This post discusses the potentials of combining ‘critical’ and ‘possible’ discourse in gallery education. I draw upon the work of Maxine Greene and Elliot Eisner to consider how the combination of these ‘languages’ can be used to construct new individual and collective relations, boundaries and ways of thinking.
“There was a language in the world that everyone understood… it was the language of enthusiasm, of things accomplished with love and purpose as part of a search for something believed in and desired.” Paulo Coelho, ‘The Alchemist.’
A few years ago, I realised that the thing I so desperately wanted to see in the world – a democratic pedagogic approach that could be used by art museums to consider how they were connecting with children, families and wider communities – was not currently in existence. I recognised the gap when first starting my career developing children’s learning programmes and began to understand the effects of it through my continued work and travels in Australia and abroad. This was possibly the major motivation for undertaking my doctorate. I wanted to use the research to begin to construct and theorise such a pedagogic approach. To also do this in a way that could be shared with others and used to develop a network between similarly motivated artists, learning curators and interdisciplinary teams. I don’t think I have all the answers yet, maybe I never will, perhaps a pursuit towards it is enough to keep the wheels turning.
I really respect people who primarily stand by something as opposed to against things. This sounds like a subtle difference but it is also a fundamentally different one. I agree that the shortcomings of the current political and economic climate are easy to see and are totally valid. However, I am always initially quite hesitant when someone introduces their work and their ideas about the world as a reaction to a deficiency in society. That is not to say that that those deficiencies do not exist or that what they are doing is without purpose. However, to me the real ‘proof of the pudding’ lies in the rigour and strength of what is being constructed, not just in the deconstruction of what is currently in existence.
Critiquing unequal power structures is important but it takes something different: optimism, unbridled enthusiasm and an unquestionable commitment to whatever is being created for an individual, or a group of people, to work towards the construction of positive relationships, processes and strategies that strive for equality. From my experience, this path can be gruelling. At times also deeply problematic, challenging, tedious and full of self-doubt. This is also a path of immense fulfilment gained through a process of continuously realising and reconsidering one’s own philosophies and principles that they live by. Sometimes the only way these philosophies and beliefs become sharper is through being the fish that is swimming upstream. The languages of critique and the language of possibilities are not necessarily separate but ones that have tremendous capabilities when intertwined together.
On Monday, I attended an event organised by the Tate Learning Research Centre on ‘Museums, art institutions and social change in the 21st century.’ Anna Cutler, Director of Learning at Tate, discussed the significance of constructing a language of the future, a language of potential and a language of ‘what if?’ For art museums, some key questions that then arise are: how can institutions challenge current ways of thinking and open new discourse with wider communities? How can learning curators listen, negotiate and respond to what emerges from this?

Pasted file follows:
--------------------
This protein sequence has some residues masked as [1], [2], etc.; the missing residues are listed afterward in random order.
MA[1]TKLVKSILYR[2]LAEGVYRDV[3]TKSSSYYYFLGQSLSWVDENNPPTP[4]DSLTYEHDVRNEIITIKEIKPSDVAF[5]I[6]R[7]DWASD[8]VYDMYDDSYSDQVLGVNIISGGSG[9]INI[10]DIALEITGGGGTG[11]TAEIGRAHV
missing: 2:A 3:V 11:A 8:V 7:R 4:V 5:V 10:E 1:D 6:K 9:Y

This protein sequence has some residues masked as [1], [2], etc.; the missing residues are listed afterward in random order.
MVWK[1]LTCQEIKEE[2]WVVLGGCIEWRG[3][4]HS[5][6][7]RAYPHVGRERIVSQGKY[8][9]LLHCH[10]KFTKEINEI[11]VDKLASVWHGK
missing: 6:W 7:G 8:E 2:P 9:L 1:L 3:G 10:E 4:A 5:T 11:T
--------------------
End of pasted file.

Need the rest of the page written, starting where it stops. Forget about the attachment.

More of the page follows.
In The Dialectic of Freedom (1998) Maxine Greene discusses the importance of critiquing current human beliefs and constructions as a necessary starting point for the development of new constructions. For this to occur, she argues that we need to consider reflective discourse as a dialect between the actual and the possible. This is a process that reaches towards a greater human potential, that constructs new boundaries, relations and ways of thinking. Extending upon this, Elliot Eisner’s (1972, p.219-220) conceptualisation of ‘boundary breakers’ can be drawn upon to articulate the intricacy of such a process as:
“the rejection and reversal of accepted assumptions and the making of the ‘given’ problem… In Boundary Breaking the individual sees gaps and limitations in present theories and proceeds to develop new premises which contain their own limits. Two kinds of behaviour characteristically displayed by Boundary Breakers – insight and imagination – may function in the follow ways. Insight may help the Boundary breaker grasp relationships among seemingly discrete events. It may also enable him to recognise incongruities or gaps in accepted explanations or descriptions. As he recognises these gaps, his imagination may come into play and enable him to generate images or ideas useful for closing the gaps. Through the production of these images and ideas, he is able to reorganise or even reject the accepted in order to formulate a more comprehensive view of the relationships among the elements that gave impetus to the initial insight. Insight into gaps in contemporary theory or actions and vision of the possible are probably insufficient to satisfy the Boundary Breaker; he must be able to establish an order and structure between the gaps he has ‘seen’ and the ideas he has generated.’
So, this post is dedicated to the boundary breakers and their journeys of tremendous love, doubt, frustration, optimism and possibilities. I have so much respect for you all.
Eisner, E (1972). Educating Artistic Vision. Macmillan, USA.
Greene, M (1998). The Dialectic of Freedom. Teachers College Press, New York.